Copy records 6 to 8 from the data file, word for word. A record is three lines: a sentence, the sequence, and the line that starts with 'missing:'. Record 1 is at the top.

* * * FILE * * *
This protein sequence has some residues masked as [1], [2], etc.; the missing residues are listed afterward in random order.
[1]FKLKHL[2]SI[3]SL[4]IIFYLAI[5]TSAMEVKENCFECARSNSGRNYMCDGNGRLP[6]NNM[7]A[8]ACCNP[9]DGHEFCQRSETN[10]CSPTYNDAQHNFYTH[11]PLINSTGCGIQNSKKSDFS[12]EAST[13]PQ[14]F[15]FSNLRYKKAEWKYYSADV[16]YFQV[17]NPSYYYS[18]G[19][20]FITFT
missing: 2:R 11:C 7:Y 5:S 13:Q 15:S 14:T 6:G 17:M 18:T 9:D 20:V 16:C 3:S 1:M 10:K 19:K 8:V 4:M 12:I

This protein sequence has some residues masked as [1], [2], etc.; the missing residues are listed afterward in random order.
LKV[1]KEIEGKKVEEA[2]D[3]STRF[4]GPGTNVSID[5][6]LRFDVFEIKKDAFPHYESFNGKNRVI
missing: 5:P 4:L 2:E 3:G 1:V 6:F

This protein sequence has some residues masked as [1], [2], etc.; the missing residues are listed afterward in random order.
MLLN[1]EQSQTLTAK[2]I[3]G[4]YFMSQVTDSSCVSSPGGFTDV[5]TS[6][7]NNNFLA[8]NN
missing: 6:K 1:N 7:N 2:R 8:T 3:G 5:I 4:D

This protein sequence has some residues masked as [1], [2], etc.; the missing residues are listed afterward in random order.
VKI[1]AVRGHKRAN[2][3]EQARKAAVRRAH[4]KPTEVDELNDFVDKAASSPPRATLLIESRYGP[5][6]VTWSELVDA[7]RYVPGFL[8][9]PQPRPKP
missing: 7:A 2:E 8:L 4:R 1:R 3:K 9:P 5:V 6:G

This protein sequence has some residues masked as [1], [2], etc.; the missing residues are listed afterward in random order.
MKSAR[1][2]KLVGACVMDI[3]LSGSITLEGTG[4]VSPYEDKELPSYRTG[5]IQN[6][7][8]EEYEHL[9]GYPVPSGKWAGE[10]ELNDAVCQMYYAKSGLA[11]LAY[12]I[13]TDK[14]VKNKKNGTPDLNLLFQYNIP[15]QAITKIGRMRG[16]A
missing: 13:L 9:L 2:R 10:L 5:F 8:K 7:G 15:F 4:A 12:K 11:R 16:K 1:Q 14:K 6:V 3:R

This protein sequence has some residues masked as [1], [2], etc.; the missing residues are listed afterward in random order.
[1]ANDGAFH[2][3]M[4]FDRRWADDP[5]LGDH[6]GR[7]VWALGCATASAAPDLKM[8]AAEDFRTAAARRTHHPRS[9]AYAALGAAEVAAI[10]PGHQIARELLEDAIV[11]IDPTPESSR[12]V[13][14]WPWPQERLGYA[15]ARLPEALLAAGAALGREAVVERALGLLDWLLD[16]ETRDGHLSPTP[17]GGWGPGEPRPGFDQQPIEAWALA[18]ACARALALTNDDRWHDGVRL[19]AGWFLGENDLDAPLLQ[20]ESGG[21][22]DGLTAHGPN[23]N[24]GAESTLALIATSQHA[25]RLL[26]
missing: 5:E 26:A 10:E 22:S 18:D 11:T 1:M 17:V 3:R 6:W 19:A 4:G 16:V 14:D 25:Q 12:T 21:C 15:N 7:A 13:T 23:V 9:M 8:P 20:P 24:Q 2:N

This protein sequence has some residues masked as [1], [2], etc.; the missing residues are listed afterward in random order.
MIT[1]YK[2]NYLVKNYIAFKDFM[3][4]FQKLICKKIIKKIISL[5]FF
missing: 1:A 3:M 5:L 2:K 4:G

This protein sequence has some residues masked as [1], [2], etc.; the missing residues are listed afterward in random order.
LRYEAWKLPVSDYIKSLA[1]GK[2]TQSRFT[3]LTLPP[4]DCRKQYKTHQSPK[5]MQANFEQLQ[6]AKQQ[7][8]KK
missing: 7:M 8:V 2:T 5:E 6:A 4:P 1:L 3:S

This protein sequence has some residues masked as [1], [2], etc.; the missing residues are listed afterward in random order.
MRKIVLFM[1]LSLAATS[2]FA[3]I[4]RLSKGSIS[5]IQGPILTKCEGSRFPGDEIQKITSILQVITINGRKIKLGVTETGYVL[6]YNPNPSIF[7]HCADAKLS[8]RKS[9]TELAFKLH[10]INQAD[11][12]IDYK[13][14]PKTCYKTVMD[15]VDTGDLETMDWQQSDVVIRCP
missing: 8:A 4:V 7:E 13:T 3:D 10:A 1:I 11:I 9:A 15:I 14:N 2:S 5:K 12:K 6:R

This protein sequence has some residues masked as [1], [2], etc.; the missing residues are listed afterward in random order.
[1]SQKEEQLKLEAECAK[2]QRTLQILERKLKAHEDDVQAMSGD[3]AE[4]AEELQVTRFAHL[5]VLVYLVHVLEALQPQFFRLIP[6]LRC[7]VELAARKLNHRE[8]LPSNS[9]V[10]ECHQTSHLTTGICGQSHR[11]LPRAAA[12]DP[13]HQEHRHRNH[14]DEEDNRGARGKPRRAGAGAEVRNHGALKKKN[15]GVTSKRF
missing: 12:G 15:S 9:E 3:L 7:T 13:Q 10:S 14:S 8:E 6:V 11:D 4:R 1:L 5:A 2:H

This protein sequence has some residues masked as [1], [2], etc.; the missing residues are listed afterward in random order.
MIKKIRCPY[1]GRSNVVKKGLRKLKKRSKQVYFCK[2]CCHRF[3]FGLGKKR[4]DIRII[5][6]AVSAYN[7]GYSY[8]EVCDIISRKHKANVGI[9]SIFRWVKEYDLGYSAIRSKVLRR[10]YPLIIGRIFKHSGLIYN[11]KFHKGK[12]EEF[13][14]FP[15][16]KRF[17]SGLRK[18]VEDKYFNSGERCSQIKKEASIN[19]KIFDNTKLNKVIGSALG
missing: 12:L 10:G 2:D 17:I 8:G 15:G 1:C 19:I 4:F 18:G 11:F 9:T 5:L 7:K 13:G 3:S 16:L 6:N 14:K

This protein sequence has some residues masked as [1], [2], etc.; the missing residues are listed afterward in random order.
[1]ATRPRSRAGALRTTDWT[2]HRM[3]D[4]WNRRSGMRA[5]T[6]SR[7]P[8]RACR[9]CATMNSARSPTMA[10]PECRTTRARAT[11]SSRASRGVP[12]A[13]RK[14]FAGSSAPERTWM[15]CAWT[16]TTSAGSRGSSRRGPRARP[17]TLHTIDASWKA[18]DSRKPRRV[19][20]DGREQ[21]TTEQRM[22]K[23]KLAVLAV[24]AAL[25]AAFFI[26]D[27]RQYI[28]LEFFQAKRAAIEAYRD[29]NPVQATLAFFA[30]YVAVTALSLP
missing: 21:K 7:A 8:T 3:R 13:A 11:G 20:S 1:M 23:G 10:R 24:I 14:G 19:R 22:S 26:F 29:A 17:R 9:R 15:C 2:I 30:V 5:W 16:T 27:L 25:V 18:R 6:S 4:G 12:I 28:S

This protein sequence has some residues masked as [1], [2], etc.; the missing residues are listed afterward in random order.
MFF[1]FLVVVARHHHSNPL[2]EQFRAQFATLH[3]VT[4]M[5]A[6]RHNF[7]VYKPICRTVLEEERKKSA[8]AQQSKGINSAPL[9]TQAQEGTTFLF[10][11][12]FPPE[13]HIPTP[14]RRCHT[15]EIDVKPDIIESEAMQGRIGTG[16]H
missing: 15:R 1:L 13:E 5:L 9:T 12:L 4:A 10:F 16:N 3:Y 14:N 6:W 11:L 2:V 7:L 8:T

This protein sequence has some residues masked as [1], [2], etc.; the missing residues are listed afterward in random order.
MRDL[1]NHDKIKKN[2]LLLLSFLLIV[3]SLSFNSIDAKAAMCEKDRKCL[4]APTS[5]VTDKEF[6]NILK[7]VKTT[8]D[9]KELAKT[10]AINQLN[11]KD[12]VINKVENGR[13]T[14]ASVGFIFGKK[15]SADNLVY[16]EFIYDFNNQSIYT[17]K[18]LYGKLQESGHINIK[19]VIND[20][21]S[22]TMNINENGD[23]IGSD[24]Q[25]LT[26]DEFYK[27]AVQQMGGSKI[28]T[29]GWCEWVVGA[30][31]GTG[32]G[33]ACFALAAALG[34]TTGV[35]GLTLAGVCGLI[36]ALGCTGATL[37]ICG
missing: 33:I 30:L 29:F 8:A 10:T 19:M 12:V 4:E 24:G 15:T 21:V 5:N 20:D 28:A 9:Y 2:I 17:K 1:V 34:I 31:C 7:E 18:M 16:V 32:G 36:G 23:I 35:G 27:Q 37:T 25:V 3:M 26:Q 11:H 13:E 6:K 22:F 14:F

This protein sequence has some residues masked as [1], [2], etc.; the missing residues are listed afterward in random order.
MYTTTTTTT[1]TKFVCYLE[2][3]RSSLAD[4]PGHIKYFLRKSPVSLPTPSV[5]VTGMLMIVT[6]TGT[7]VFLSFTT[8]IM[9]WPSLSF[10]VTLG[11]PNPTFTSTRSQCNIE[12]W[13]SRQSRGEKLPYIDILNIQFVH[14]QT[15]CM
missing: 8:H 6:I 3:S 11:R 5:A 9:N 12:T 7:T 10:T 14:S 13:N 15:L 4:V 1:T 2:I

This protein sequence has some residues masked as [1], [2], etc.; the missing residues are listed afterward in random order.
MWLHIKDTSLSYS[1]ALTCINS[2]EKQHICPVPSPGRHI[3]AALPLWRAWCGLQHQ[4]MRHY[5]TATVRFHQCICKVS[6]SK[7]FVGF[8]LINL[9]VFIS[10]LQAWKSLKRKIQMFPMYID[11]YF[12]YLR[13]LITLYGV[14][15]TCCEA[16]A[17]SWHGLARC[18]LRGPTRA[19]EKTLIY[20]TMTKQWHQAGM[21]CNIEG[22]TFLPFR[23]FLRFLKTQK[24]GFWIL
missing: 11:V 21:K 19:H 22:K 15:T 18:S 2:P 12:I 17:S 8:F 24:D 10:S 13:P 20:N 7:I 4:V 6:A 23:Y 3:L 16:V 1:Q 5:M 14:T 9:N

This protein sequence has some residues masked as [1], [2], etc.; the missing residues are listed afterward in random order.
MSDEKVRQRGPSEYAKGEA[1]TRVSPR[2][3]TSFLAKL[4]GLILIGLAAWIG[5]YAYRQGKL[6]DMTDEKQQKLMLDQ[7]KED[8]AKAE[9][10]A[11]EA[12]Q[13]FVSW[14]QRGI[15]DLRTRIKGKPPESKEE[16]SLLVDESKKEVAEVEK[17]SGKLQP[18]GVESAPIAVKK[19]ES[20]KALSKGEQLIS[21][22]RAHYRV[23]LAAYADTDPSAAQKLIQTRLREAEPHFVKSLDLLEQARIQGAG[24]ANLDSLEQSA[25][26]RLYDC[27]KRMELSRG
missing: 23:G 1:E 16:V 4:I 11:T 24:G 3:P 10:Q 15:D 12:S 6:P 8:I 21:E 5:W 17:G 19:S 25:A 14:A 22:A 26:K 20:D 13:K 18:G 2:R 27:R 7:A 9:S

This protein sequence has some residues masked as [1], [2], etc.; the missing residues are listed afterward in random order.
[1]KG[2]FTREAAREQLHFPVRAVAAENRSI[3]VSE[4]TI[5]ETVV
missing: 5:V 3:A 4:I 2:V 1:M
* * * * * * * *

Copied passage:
This protein sequence has some residues masked as [1], [2], etc.; the missing residues are listed afterward in random order.
[1]ANDGAFH[2][3]M[4]FDRRWADDP[5]LGDH[6]GR[7]VWALGCATASAAPDLKM[8]AAEDFRTAAARRTHHPRS[9]AYAALGAAEVAAI[10]PGHQIARELLEDAIV[11]IDPTPESSR[12]V[13][14]WPWPQERLGYA[15]ARLPEALLAAGAALGREAVVERALGLLDWLLD[16]ETRDGHLSPTP[17]GGWGPGEPRPGFDQQPIEAWALA[18]ACARALALTNDDRWHDGVRL[19]AGWFLGENDLDAPLLQ[20]ESGG[21][22]DGLTAHGPN[23]N[24]GAESTLALIATSQHA[25]RLL[26]
missing: 5:E 26:A 10:E 22:S 18:D 11:T 1:M 17:V 3:R 6:W 19:A 4:G 16:V 14:D 25:Q 12:T 21:C 15:N 7:A 13:T 23:V 9:M 8:P 20:P 24:Q 2:N

This protein sequence has some residues masked as [1], [2], etc.; the missing residues are listed afterward in random order.
MIT[1]YK[2]NYLVKNYIAFKDFM[3][4]FQKLICKKIIKKIISL[5]FF
missing: 1:A 3:M 5:L 2:K 4:G

This protein sequence has some residues masked as [1], [2], etc.; the missing residues are listed afterward in random order.
LRYEAWKLPVSDYIKSLA[1]GK[2]TQSRFT[3]LTLPP[4]DCRKQYKTHQSPK[5]MQANFEQLQ[6]AKQQ[7][8]KK
missing: 7:M 8:V 2:T 5:E 6:A 4:P 1:L 3:S